Motoring: The Independent Road Test: As quick as a Porsche at half the price: Roger Bell takes a spin in the 220 Turbo, Rover's class-beating performance coupe

Click to follow
Indy Lifestyle Online
THE PRICE of high performance is tumbling. A year ago a four-seater coupe capable of more than 150mph would have cost pounds 30,000. Now supercar performance is on offer for the cost of a Vauxhall: the company's impudent Calibra Turbo does 2 1/2 miles a minute for about pounds 20,000.

But now Rover's new 220 Turbo, the fastest model in a new range of coupes based on the 200 hatchback, undercuts even the Calibra. Faster than any other car that Rover has made, it costs pounds 18,315. The Porsche 968, priced at pounds 35,000, is barely quicker.

Nobody pretends that 150mph is, in itself, relevant on British roads; but it so happens that high speed is a by-product of other disciplines, such as efficient aerodynamics (good for economy, also for speed), quiet motorway cruising (surplus power means the engine does not have to work too hard) and, above all, blistering acceleration for safe overtaking.

To put it another way, cars that over-perform are like powerful computers: they make light of ordinary tasks that stretch lesser machines. Besides that, they are a lot more fun.

While stamina may not be the top priority for thrill-seekers, the 220 Turbo has this, too. In a bid to emphasise this, Rover ran a standard 220 Turbo all-out for 24 hours at the Millbrook test track in Bedfordshire, averaging 138mph and reaching 156mph.

Although the 200 series is based on the Honda Concerto, Rover's Japanese affiliate had nothing to do with the new coupes, which were designed, developed and built by Rover. The 1.6-litre Honda-engined models, available from pounds 14,495 with either manual or automatic transmission, are adequately nifty for most people's needs. The manual-only 136bhp 2.0-litre, and the 200bhp 2.0-litre Turbo tested here, have 16-valve Rover T16 engines, first used last year in the larger, heavier 800-series models.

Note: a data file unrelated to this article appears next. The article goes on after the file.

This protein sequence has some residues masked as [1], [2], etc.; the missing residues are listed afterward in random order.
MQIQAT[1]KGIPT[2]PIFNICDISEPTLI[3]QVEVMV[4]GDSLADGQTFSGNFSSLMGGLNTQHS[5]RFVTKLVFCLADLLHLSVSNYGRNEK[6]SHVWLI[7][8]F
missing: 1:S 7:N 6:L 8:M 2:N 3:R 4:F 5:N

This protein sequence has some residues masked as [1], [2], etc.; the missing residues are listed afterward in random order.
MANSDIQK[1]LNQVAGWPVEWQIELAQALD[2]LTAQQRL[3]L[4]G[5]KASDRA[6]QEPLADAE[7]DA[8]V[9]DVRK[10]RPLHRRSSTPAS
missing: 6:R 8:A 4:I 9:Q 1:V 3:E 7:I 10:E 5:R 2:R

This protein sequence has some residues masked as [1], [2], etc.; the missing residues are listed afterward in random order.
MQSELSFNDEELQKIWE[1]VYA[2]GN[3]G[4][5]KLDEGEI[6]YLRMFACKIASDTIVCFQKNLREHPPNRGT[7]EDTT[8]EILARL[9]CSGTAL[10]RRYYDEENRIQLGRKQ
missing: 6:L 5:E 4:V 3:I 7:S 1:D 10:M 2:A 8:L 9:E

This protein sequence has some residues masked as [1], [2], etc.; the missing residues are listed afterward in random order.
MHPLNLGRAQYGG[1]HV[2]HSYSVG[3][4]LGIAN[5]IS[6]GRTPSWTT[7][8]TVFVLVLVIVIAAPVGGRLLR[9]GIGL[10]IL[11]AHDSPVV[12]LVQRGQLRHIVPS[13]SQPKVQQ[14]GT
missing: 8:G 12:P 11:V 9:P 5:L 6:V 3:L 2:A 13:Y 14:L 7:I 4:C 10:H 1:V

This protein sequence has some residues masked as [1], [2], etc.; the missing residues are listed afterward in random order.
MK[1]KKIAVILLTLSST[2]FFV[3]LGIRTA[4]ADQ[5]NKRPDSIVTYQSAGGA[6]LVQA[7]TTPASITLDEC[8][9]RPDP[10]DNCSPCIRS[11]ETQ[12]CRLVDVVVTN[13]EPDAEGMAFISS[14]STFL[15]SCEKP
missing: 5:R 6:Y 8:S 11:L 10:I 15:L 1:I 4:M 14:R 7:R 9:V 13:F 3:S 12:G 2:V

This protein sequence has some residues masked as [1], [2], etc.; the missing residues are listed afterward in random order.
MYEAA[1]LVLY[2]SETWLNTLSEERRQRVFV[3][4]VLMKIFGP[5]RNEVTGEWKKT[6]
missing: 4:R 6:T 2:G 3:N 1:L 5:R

Designed to challenge Vauxhall's Calibras, the best-selling coupes in Britain, the new Rovers are stylish, clean-cut cars that just pass muster as four-seaters, even though the roof is low at the back, and leg-room tight. Children are easily accommodated, beanpoles are not. Above your head are two glass panels, titanium-coated to deflect the sun's heat. Either or both can be removed and stowed in the boot, providing more fresh air than a sliding roof but less than a soft-top. Spring-loaded deflectors cut down wind buffeting.

The attractive, low-line dashboard and smart decor - timber embellishment included - reflect Rover's hallmark flair for opulence. Nor is the flagship Turbo short on equipment: included are anti-lock brakes, power-assisted steering, plus electric windows, mirrors and locks, and a security alarm to deter thieves and joy-riders. Nevertheless, you can expect high insurance premiums.

The Turbo comes with an ingenious Torsen limited-slip differential which delivers power to the wheel with the most grip, thereby curbing unruly wheelspin and steering weave, unnerving traits suffered by some powerful front- wheel-drive cars (Rover's previous Maestro/Montego turbos included). Assisted by an engine that delivers its power in a clean surge, not a sudden kick, the Torsen works well. However, it does not completely eliminate wheelspin on wet roads or steering tug when aggressive, first-gear starts are attempted.

If it is not pushed to boy-racer limits, the 220 Turbo is a pleasant, easy car to drive. The chassis and hard-riding suspension handle 200 horsepower with impunity; so do the strong brakes. You never feel less than secure in this powerful car. But it takes more than the promise of 150mph to make an uplifting motoring experience. That magic fluency - the ability to flow through bends rather than steer round them - is not quite there. On price, performance and panache, however, the Rover 220 Turbo now sets the pace.


Rover 220 Turbo, pounds 18,315. Engine: four cylinders, 2.0 litres, 16v, 200bhp. Transmission: front-drive, with traction control, five-speed manual gearbox. Top speed: 150mph; 0-60mph in 6.2 seconds. Fuel consumption, unleaded: 26-36mpg.


Ford Escort RS Cosworth, pounds 21,380 Over-the-top looks, but terrific four-wheel-drive traction, acceleration, handling and brakes. Sudden turbo action mars surprisingly refined engine. More room than Rover but less plush and lower top speed. Great to drive, hard to insure.

Honda Prelude 2.3i, pounds 18,255 Eye-catching coupe, cramped in the back and boot. Fine front-drive handling sharpened by rear-wheel steering. Lively but all-out performance no match for the Rover.

Toyota MR2 T-bar, pounds 18,395 Sporting two-seater, with baby-Ferrari looks and noisy mid-mounted engine. Car's balance and handling, recently improved, are terrific. Performance nifty but well down on the roomier Rover's.

Vauxhall Calibra Turbo, pounds 20,950 Fastest of Vauxhall's best-selling glamour cars, based on the Cavalier. Roomier than rival coupes, faster than most. Four-wheel drive gives terrific traction and safety; but it is rather uninspiring to drive.

VW Corrado VR6, pounds 19,895 Sheer magic. Chunky styling has its critics but V6 engine is sweet and potent, benchmark handling is fluent. Great driver's car with more space than looks suggest.

(Photograph omitted)

Search for used cars